The Gift of a Bike

This Lent we are supporting teachers in getting to school and women farmers getting to the market.

In South Sudan, generations have not had the chance to go to school.  Adults are attending the equivalent of our Junior & Senior Infant Primary Classes, it being their first chance to get an education. Even teachers have had limited chances to upskill and gain a qualification for their role. Half of the teachers in South Sudan haven’t even finished secondary school, let alone had the chance to go to teacher training college.

Teaching as a profession, is not something most aspire to in South Sudan. Government pay is very low, and it’s common to go 3 or 4 months without any pay at all. Classrooms are packed with eager students and resources to teach them are little.

South Sudan is in the midst of a child rights crisis. This April and May, it will be seeing its worst humanitarian crisis in its 13-year history, as the newest country in the world. Our  schools are keeping many children from starving. The majority of our students report that they often don’t have any food at home, and rely completely on the porridge that is served at school.

Our teachers walk up to 10km to get to school, leaving their homes when it is dark and unsafe. In Cueibet, our teacher trainers from Mazzolari Teacher Training College travel on the weekends to Abiriu  and Cuecok, to upskills teachers who are teaching Mon-Fri in schools, but have had no formal training. The weekends are their only chance to upskill.

In Akol Jal, our teachers have long and unsafKenyae distances to travel, in order to reach St Peter Faber Primary School. This is a place that is so unsafe, men aren’t willing to sleep there at night, and walk into Rumbek town to sleep. Cycling gives the teachers a chance to leave in the morning when the sun rises, so as to make the journey a little safer.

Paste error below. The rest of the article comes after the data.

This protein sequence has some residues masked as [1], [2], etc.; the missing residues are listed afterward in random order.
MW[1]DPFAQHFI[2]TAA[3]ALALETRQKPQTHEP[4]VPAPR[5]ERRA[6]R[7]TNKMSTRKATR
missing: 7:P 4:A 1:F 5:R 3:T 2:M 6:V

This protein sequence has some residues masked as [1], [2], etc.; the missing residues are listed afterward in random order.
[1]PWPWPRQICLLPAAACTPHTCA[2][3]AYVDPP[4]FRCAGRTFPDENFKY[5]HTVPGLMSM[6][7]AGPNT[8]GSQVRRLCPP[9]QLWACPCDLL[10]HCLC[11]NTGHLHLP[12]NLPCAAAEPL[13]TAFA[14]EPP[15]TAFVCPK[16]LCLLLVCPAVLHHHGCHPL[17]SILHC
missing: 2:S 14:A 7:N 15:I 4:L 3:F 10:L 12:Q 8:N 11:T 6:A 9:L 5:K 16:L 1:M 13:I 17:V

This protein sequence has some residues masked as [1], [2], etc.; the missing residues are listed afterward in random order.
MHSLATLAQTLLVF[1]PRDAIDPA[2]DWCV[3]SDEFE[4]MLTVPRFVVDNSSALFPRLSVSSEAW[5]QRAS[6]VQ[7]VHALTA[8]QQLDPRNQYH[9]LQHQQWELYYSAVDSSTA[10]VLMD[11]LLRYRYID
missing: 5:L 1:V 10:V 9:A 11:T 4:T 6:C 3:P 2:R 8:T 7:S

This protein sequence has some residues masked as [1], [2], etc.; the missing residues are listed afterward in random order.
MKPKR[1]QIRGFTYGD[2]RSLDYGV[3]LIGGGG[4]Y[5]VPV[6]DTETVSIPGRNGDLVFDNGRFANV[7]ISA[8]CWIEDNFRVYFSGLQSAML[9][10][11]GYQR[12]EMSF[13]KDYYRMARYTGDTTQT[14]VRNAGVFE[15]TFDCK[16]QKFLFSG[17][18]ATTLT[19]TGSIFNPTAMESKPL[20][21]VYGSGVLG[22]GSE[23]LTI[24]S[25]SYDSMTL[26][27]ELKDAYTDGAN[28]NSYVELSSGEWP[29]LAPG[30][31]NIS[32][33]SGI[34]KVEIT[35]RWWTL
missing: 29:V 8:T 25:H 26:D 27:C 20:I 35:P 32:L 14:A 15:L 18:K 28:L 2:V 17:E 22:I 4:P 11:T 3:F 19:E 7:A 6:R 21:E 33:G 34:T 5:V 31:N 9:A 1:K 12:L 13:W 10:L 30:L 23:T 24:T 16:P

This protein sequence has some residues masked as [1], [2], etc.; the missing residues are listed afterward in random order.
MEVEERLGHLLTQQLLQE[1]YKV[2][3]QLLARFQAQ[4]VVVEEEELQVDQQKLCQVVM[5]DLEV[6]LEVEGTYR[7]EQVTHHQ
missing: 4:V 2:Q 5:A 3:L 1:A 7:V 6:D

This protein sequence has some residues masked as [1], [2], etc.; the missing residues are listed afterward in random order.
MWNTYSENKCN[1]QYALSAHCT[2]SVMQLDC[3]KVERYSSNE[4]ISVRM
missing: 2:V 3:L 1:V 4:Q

One of our secondary schools, Victor-Luke Memorial Secondary School needs bicycles for their teachers to get to school, so that they are not walking to school in the dark.

As World Bike Day approaches on the 3rd June, we aim to provide teachers in some of the most challenging rural areas, a means to travel to school.  Our Jesuit schools in Ireland are getting involved, raising €1 for every 1km cycled to school. Our Jesuit social centres in Ireland are clocking up their odometers in their offices. With every €150 raised, a bicycle will be bought locally for a teacher or woman farmer overseas.

We aim to reach 15,000km in order to provide bikes for teachers in South Sudan, social workers in Kenya, radio journalists in Tanzania and female farmers in Malawi. If you would like to join our odometer, raising €1 for every 1km you cycle, please contact us on [email protected] or register below. 


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